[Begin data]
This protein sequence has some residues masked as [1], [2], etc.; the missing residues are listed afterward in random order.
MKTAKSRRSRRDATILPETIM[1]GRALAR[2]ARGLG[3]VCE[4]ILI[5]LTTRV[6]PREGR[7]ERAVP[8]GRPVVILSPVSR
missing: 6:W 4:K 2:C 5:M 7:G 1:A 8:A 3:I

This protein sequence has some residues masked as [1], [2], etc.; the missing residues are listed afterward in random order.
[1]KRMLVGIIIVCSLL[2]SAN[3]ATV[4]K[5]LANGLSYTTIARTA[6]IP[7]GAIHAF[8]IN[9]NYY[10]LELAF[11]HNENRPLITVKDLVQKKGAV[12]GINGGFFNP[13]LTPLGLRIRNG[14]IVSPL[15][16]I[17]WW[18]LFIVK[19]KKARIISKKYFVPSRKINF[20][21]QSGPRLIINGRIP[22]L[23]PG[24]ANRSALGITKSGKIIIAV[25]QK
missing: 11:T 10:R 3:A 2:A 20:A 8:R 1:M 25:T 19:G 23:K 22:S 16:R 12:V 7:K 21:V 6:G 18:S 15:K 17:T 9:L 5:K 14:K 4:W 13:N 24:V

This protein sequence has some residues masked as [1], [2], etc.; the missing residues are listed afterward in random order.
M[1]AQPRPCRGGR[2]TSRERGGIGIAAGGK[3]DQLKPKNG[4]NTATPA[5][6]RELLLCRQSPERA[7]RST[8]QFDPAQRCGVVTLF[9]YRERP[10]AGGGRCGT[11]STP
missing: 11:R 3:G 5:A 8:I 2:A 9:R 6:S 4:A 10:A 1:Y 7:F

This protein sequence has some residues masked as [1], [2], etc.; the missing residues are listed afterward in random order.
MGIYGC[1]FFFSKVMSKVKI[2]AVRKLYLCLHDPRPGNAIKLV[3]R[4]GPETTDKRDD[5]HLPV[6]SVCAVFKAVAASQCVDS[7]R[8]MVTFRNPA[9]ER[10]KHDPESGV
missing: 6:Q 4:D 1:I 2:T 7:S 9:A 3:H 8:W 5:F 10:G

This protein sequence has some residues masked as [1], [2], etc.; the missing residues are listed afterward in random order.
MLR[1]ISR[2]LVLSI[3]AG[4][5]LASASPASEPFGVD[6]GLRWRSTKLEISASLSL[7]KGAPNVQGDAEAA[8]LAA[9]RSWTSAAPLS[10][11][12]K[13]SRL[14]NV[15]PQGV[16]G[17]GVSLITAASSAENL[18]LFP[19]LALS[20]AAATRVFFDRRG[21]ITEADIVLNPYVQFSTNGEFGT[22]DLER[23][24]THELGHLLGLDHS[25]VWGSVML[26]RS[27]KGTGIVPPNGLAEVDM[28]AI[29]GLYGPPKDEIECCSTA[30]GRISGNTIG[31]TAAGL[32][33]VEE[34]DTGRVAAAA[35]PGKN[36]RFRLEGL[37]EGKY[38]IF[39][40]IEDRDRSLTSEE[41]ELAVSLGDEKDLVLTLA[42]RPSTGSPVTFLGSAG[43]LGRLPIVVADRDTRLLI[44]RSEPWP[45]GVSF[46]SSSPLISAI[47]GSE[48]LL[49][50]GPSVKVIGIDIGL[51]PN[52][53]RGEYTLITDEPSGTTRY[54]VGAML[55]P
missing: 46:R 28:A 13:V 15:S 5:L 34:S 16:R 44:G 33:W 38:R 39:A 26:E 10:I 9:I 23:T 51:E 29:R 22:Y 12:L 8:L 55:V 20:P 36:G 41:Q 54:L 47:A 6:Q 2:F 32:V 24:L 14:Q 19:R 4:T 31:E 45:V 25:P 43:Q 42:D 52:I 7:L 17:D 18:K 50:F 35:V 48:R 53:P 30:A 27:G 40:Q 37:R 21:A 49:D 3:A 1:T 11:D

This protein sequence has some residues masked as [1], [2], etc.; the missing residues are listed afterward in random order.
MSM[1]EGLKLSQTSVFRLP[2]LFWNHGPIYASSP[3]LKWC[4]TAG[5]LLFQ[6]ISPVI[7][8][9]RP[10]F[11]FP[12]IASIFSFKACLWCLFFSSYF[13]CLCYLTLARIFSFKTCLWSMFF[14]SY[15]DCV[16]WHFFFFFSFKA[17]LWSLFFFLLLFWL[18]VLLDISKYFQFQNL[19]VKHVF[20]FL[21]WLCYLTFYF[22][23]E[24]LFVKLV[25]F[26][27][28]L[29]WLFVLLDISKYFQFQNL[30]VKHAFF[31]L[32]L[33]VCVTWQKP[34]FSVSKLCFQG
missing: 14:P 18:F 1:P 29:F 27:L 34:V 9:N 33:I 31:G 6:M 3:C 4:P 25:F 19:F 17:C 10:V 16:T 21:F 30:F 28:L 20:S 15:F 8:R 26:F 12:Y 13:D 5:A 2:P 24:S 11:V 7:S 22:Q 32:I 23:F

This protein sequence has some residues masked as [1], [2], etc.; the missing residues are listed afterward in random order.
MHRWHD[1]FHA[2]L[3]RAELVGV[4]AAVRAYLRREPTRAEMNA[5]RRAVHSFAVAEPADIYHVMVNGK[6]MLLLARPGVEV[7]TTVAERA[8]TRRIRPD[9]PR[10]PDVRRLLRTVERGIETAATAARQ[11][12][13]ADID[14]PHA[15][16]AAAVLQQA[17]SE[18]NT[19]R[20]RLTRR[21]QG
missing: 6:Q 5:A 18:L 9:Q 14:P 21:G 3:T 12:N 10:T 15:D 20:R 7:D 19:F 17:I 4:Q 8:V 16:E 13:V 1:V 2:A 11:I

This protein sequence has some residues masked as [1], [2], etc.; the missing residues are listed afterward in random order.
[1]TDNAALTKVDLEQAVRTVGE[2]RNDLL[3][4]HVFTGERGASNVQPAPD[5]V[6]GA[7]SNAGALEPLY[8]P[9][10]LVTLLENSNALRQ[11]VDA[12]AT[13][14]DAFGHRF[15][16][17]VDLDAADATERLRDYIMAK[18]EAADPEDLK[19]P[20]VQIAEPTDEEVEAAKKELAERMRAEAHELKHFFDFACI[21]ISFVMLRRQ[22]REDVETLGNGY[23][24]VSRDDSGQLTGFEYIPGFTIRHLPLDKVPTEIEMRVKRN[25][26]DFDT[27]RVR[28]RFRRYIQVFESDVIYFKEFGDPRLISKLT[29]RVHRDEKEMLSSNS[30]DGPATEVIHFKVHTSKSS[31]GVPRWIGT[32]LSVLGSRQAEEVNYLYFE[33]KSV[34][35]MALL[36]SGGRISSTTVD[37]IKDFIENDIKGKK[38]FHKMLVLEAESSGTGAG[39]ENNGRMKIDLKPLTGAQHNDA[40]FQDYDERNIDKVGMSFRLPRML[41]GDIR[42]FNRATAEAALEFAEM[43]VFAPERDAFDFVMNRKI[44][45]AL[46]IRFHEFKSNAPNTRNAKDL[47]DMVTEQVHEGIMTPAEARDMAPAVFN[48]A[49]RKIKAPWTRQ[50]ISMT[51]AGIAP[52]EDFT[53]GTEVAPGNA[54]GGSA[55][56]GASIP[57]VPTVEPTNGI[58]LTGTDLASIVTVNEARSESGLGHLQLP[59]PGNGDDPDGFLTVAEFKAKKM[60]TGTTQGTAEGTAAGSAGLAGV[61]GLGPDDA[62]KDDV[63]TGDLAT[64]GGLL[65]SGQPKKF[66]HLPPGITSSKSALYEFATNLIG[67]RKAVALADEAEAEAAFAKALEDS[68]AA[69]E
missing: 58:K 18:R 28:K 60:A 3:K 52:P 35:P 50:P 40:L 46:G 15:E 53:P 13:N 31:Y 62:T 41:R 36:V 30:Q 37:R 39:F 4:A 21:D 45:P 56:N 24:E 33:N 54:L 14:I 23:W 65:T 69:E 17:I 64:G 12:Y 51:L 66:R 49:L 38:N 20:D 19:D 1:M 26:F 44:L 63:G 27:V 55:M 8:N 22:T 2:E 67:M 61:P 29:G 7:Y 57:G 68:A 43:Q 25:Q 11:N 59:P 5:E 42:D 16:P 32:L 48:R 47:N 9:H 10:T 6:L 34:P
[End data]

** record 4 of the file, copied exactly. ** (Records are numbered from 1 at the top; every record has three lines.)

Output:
This protein sequence has some residues masked as [1], [2], etc.; the missing residues are listed afterward in random order.
MGIYGC[1]FFFSKVMSKVKI[2]AVRKLYLCLHDPRPGNAIKLV[3]R[4]GPETTDKRDD[5]HLPV[6]SVCAVFKAVAASQCVDS[7]R[8]MVTFRNPA[9]ER[10]KHDPESGV
missing: 6:Q 4:D 1:I 2:T 7:S 9:A 3:H 8:W 5:F 10:G